17. Simpo PDF Merge and Split Unregistered Version - http://www.simpopdf.com function bigger($x, $y, $comp_func) { if ( $comp_func($x, $y) ) { $out = "Item ".$x." is bigger than ".$y; } else { $out = "Item ".$x." is not bigger than ".$y; } return $out; } bigger(2, 1, "num_comp"); // will use the function num_comp() to compare the numbers bigger("epsilon", "gamma", "greek_comp"); // will compare the strings as names of greek alphabet characters I n this way making general handling routines is simpler, and no, there is no typo above, it is $ comp_func a nd not $ $comp_func , think a little about it and you will see why. Don’t worry if much of the above doesn’t make sense at this moment. These examples are just a taste of what is to come in the rest of the book and will be fully explained. And the Current Situation is... P HP version 4 (PHP4), based on the Zend engine (details at h ttp://www.zend.com/ ). This scripting engine has been designed from the ground up to be easily embeddable in different applications. PHP4 is the first application using the Zend engine, but it could also be included in other packages, for example in MySQL (which could be a good way to enable stored procedures in that database). There is already a beta version of PHP4 (beta 3 when this book was written). I will recommend a visit to the Zend web site for more information; particularly tantalizing is the possibility of using COM and perhaps CORBA with this engine. It is also easy to note a trend towards more and more sites using PHP for their scripting needs. The statistics (available at the main PHP site's usage page, h ttp://www.php.net/usage.php3 ; courtesy of Netcraft, h ttp://www.netcraft.com/ ), show a continuous increase in the total number of domains and IPs using PHP as an internal Apache module (about 1,000,000 virtual servers). There is also a good number of sites using PHP as a stand-alone module and these will not show in the surveys that Netcraft conducts. Notable is also that mod_PHP (as the corresponding Apache module is called) is the most popular module for the most popular web server in the Internet (E-Soft Inc.'s web survey, h ttp://www.e- softinc.com/survey /). Even a cautious forecast will predict a steady increase of the usage of PHP, even more when the final PHP4 version appears with all the promise that the Zend engine holds. Book Style and Organization T he book will emphasize clarity over conceptual profundity and practical real-world examples over abstract examples (such as "Hello World" and "$foobar = 1"). Our aim is to present code that is useful (with little modification) to the reader, not intricate technical discussions. These examples will try to be as web browser-neutral as possible, which is a good strategy for any robust web application. Use of TEAM FLY PRESENTS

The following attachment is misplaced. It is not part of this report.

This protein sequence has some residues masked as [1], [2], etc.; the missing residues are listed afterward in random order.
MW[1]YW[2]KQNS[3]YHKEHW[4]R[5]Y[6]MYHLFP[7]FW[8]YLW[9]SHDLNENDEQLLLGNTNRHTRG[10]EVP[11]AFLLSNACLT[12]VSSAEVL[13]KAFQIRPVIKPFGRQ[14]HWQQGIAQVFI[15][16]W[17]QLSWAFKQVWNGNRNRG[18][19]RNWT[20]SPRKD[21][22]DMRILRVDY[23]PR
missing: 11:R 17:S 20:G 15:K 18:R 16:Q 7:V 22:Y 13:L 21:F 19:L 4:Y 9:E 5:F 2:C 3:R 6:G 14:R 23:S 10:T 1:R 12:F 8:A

18. Simpo PDF Merge and Split Unregistered Version - http://www.simpopdf.com p latform specific client browser features will be avoided, e.g. if JavaScript is generated, this will be constructed so it will work well independently of whether the user runs Internet Explorer under Windows or Netscape Navigator on a Solaris box. Although PHP development requires the use of other technologies such as HTML, SQL, and HTTP servers, this book will not attempt to be a full resource on those subject areas. Technologies other than PHP will be addressed only in the context of their use and interaction with PHP. For example, we will not discuss at length the basis of XML and its specification. We will, however, demonstrate how to use MySQL and PHP together to build a web database application. We divide this book into a number of sections. The first section introduces the basics of the language with clear and "real life" examples, that is we tried to avoid making "Hello World"-like scripts, after all you want to develop solutions for a web application. The second section will contain chapters showing more complex use of PHP functions (databases, image creation, etc.). The third section will deal with fully discussed applications (such as a shopping cart application). And finally we are including a section with appendices containing a general reference on the language, as well as discussions on the open source concept and similar topics. In Closing T his book will cover the core language of PHP, including issues such as installation and configuration, and demonstrations of the practical use of the language. The focus is on common business needs, such as database application development and e-commerce. Explicit mention will be made of the pros and cons of certain approaches, and the trade-offs involved. In the end, our aim is to provide you with a new and powerful tool, so that you, the web application developer, will be able to create a better project in a shorter period of time. If we at least convince you to consider PHP as a viable alternative for your projects, we will be happy. And even more, if you decide not only to think about using it, but actually go ahead and use it for real and then participate in the community of all the other PHP developers, that my friend will make us feel warm all over (as the saying goes). So, sit back, grab some coffee and enjoy. Useful Websites H ere is a preliminary list of websites you may like to visit to keep up-to-date with developments in PHP, Apache and MySQL. A fuller reference list is included in the appendices at the end of this book. P HP site: h ttp://www.php.net/ ❑ P HPBuilder site: h ttp://www.phpbuilder.com/ ❑ A pache Project site: h ttp://www.apache.org/ ❑ M ySQL site: h ttp://www.mysql.com/ ❑ TEAM FLY PRESENTS